Preserving Lives: Victorian Bushfires Royal Commission Puts Human Safety First

Where considering current approaches to bushfire management and future adaptations, it is good to reflect on past lessons and recommendations.

The Victorian Bushfires Royal Commission conducted an extensive investigation into the devastating bushfires that occurred in Victoria, Australia, in 2009. One of the central focuses of the commission’s findings and recommendations was on prioritising and protecting human life.

Victorian Bushfires Royal Commission
Remembering the Victorian Bushfires Royal Commission

During the 2009 bushfires, 173 people lost their lives, and thousands of homes were destroyed. In response to this tragic event, the commission aimed to understand the factors that contributed to the loss of life and identify strategies to prevent such catastrophic outcomes in the future.

The Royal Commission recognised that preserving human life should be the highest priority during bushfire events. It emphasised the need for comprehensive and coordinated emergency management strategies that prioritise the safety and well-being of individuals and communities. This focus on life encompassed several key areas:

Early Warning Systems: The commission stressed the importance of effective and timely warnings to alert communities about impending bushfire threats. It highlighted the need for improved communication systems, including advanced technology, robust infrastructure, and clear procedures, to ensure that people receive accurate and timely information to make informed decisions about their safety. This is reflected in the new Australian Warning System.

Evacuation and Shelter: The commission examined evacuation procedures and the provision of safe shelter options for individuals in high-risk areas. It emphasised the importance of developing clear evacuation plans, ensuring accessible and well-maintained evacuation routes, and establishing appropriate evacuation centers or safe refuges for people to seek shelter during emergencies. The commission sought for a layered approach providing redundancies and options for people. This is reflected in Private Bushfire Shelters, Community Refuges, Neighbourhood Safer Places, Safer Places and evacuation management including not being in Bushfire Prone Areas during high consequence bushfires.

Community Engagement and Education: Recognising that community engagement and education are critical components of bushfire preparedness, the commission emphasised the need for ongoing efforts to educate individuals about bushfire risks, preparedness measures, and appropriate responses during emergencies. It highlighted the importance of empowering individuals to make informed decisions to protect their lives and property. The new Australian Fire Behaviour Rating system is a reflection of this.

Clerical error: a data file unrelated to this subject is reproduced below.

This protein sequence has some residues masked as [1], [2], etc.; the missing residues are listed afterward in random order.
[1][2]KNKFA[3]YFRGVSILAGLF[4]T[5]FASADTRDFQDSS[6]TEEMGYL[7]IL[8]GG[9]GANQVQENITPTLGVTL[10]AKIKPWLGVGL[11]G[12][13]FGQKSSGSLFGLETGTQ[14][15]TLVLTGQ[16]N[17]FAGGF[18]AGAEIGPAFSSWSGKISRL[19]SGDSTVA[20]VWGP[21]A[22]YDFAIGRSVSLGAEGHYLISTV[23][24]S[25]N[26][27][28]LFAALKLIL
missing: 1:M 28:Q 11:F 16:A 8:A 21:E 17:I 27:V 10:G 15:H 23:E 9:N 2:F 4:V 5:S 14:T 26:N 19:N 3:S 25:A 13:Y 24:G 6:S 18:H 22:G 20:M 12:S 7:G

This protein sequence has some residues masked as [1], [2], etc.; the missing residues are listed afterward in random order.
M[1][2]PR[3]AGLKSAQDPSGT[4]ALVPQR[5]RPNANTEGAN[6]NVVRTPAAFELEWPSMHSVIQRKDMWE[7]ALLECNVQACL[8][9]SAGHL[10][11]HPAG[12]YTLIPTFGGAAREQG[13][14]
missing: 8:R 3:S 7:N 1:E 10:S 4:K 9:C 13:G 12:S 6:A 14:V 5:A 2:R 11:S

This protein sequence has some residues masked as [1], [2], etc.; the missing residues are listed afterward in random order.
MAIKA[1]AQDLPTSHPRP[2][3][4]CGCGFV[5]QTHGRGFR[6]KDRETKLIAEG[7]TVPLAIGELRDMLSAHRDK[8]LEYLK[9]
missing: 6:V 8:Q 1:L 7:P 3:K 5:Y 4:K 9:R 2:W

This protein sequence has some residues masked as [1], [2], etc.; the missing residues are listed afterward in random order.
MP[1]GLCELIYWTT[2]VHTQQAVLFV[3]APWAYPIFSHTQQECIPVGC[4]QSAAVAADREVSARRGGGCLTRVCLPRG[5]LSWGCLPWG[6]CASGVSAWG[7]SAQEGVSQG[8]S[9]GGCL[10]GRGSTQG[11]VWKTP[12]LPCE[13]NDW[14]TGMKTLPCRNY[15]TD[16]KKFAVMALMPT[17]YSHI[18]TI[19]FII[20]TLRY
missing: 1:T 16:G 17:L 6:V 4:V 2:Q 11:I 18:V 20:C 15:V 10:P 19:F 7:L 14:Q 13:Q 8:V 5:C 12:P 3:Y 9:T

Building Standards and Regulations: The commission also examined building standards and regulations to ensure that homes and structures in bushfire-prone areas are designed and constructed to withstand fire threats. It recommended implementing stronger building codes, improved construction practices, and better land-use planning to minimise the vulnerability of buildings to bushfire hazards. This is reflected in publications like Planning for Bushfire Protection 2019 and associated legislation.

Emergency Response and Coordination: The commission addressed the need for effective emergency response coordination among various agencies and organizations involved in bushfire management. It emphasised the importance of clear command structures, well-defined roles and responsibilities, and efficient communication channels to facilitate a coordinated and timely response to bushfire events. Victoria provides a clear hierarchy of emergency management priorities.

By focusing on life, the Victorian Bushfires Royal Commission sought to drive systemic changes and improve the overall preparedness, response, and recovery efforts in the face of bushfire emergencies. The commission’s recommendations aimed to enhance the protection of individuals and communities and reduce the loss of life during similar incidents in the future.

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About the Author
Lew Short is a recognised expert in bushfire and emergency management, land-use planning, risk mitigation, consequence management, environment and the working of government.